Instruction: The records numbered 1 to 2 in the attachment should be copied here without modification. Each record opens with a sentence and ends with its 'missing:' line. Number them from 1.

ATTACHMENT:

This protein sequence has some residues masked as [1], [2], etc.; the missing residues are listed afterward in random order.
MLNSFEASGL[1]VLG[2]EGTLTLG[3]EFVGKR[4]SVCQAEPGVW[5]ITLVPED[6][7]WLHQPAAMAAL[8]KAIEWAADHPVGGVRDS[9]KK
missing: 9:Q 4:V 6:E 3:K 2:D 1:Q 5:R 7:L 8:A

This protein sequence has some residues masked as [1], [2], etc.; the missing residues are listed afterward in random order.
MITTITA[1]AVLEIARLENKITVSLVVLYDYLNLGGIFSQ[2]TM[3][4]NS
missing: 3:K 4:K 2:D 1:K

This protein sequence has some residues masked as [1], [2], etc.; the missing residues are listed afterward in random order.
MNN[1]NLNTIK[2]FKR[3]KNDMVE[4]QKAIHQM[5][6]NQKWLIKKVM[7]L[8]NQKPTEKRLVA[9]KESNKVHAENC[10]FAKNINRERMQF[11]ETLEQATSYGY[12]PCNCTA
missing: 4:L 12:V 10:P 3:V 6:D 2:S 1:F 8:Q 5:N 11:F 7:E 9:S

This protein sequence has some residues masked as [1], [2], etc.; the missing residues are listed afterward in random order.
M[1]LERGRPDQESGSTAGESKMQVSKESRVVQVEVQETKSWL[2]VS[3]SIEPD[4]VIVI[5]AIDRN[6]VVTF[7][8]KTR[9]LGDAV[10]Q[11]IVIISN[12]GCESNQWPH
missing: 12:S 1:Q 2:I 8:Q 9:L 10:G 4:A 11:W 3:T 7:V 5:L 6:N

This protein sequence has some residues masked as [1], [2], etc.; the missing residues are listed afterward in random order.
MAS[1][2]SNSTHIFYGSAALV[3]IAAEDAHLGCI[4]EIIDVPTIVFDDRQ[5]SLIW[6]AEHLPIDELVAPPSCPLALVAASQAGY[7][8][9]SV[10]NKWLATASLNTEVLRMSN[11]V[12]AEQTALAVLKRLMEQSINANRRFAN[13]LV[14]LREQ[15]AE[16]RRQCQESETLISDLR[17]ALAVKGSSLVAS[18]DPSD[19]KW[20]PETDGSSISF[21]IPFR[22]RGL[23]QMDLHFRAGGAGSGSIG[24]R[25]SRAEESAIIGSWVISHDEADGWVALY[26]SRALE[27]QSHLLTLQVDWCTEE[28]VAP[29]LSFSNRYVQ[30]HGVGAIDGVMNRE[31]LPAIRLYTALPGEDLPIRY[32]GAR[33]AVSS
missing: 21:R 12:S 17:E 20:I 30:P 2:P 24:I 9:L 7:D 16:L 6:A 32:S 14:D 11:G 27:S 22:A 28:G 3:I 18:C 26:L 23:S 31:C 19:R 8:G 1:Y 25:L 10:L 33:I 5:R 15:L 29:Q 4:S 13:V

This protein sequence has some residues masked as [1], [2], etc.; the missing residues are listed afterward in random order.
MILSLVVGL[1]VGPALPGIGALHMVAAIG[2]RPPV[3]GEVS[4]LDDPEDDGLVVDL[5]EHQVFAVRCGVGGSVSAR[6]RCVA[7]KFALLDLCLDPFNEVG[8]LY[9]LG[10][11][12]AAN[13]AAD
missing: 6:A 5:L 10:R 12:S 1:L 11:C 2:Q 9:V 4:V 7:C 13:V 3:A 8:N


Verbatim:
This protein sequence has some residues masked as [1], [2], etc.; the missing residues are listed afterward in random order.
MLNSFEASGL[1]VLG[2]EGTLTLG[3]EFVGKR[4]SVCQAEPGVW[5]ITLVPED[6][7]WLHQPAAMAAL[8]KAIEWAADHPVGGVRDS[9]KK
missing: 9:Q 4:V 6:E 3:K 2:D 1:Q 5:R 7:L 8:A

This protein sequence has some residues masked as [1], [2], etc.; the missing residues are listed afterward in random order.
MITTITA[1]AVLEIARLENKITVSLVVLYDYLNLGGIFSQ[2]TM[3][4]NS
missing: 3:K 4:K 2:D 1:K